Patient Case #1
CC: “My left foot feels weak and numb. I have a hard time pointing my toes up.”
HPI: C.B. is a significantly overweight, 48-year-old woman from the Winnebago Indian tribe who had high blood sugar and cholesterol levels three years ago but did not follow up with a clinical diagnostic work-up. She had participated in the state’s annual health screening program and noticed that her fasting blood sugar was 141 and her cholesterol was 225. However, she felt “perfectly fine at the time” and could not afford any more medications. Except for a number of “female infections,” she has felt fine until recently.
Today, she presents to the Indian Hospital general practitioner complaining that her left foot has been weak and numb for nearly three weeks and that the foot is difficult to flex. She denies any other weakness or numbness at this time. However, she reports that she has been very thirsty lately and gets up more often at night to urinate. She has attributed these symptoms to the extremely warm weather and drinking more water to keep hydrated. She has gained a total of 65 pounds since her last pregnancy 14 years ago, 15 pounds in the last 6 months alone.
Vital signs: BP: 165/100mmHg P: 88/min, RR: 15/min, BT: 98.0F, HT: 5’3”, WT: 203lbs,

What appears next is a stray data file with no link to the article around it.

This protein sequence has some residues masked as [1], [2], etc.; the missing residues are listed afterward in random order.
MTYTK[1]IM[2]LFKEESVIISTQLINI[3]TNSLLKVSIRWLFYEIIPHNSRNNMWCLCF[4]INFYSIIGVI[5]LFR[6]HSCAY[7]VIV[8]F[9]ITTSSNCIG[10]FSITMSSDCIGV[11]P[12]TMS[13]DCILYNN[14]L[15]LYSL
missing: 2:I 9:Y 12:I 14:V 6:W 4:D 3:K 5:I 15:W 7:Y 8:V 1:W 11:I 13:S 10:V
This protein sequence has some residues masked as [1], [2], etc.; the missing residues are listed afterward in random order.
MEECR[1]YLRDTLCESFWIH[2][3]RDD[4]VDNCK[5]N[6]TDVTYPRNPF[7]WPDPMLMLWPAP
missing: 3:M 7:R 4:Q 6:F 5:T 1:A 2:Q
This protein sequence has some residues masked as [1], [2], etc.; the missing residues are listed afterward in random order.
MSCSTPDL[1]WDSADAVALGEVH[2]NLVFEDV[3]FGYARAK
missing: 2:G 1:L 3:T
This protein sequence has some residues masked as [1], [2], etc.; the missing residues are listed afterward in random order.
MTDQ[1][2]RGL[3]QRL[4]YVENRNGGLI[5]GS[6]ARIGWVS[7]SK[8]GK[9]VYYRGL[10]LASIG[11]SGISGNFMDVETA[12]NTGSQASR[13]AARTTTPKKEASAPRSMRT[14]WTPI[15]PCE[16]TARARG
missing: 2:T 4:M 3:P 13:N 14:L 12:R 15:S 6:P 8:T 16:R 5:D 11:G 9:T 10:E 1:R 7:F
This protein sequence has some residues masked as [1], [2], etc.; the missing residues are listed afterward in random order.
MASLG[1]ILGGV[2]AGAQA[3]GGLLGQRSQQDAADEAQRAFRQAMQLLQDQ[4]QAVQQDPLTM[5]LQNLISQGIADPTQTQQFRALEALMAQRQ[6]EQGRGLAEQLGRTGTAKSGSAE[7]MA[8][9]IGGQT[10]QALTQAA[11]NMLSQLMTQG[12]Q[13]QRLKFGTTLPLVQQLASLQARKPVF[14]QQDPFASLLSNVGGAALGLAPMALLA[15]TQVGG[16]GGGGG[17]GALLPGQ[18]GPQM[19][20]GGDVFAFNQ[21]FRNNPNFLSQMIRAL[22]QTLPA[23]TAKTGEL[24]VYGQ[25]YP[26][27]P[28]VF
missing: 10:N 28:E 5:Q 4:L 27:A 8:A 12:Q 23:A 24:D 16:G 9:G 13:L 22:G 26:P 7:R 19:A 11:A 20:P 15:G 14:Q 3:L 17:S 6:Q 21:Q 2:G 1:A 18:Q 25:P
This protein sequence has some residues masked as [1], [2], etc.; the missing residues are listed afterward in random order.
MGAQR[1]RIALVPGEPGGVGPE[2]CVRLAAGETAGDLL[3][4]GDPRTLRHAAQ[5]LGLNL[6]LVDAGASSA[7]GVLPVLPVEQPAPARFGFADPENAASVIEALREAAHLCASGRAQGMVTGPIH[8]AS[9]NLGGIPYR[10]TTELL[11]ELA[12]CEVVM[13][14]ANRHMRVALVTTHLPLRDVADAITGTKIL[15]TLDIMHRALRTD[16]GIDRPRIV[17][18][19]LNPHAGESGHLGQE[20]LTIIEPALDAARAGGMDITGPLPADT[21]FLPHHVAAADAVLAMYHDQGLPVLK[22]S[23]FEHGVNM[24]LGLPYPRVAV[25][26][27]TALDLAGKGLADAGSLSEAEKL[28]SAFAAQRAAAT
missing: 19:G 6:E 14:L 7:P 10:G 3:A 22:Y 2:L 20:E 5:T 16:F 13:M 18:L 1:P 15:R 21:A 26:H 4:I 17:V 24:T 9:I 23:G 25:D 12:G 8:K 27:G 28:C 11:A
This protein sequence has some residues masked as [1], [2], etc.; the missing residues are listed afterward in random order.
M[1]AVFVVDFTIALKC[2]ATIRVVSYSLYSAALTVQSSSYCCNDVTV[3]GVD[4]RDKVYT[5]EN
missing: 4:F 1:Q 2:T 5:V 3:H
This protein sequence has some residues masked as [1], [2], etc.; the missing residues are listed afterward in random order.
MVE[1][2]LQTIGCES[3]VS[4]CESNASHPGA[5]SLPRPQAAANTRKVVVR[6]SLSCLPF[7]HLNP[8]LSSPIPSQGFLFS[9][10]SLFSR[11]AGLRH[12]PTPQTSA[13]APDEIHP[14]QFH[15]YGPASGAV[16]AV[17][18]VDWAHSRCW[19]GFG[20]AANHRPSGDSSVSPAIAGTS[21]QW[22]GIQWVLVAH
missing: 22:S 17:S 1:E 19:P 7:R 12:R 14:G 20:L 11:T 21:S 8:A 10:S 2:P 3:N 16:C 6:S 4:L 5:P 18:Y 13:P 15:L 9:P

General: Significantly overweight Native American woman who appears slightly nervous, The patient is alert, oriented, and uses appropriate words, She does not appear to be acutely distressed and looks her stated age
Nek: Supple, no masses, JVD, lymphadenopathy, or thyromegaly, (+) bruit auscultated over right carotid artery
Chest and Lungs: CTA, no crackles or rales noted
Cardiac: RRR with no murmurs, rubs, or gallops, Normal S1 &S2, No S3 &S4
Rectal/Genitalia: (-) vaginal discharge, erythema, and lesions, Hemorrhoids, stool guaiac-negative
Laboratory Blood Test and Urinalysis Results
1. What is the significance of this patient’s cold feet and diminished peripheral pulses in the lower extremities?
2. Clinical signs are objective manifestations of a disease that can be identified by someone other than the patient. List a minimum of six signs from the case study above that support a diagnosis of type 2 diabetes in this patient.
3. List a minimum of five risk factors that predispose this patient to type 2 diabetes mellitus.
4. Which single urinalysis test result is more suggestive of type 2 than type 1 diabetes?
5. Which three blood chemistry test results strongly support a diagnosis of diabetes?
6. Why do stress and infection promote hyperglycemia in patient with diabetes?
7. Why should medications other than glipizide or glyburide be considered for management of diabetes in this patient?
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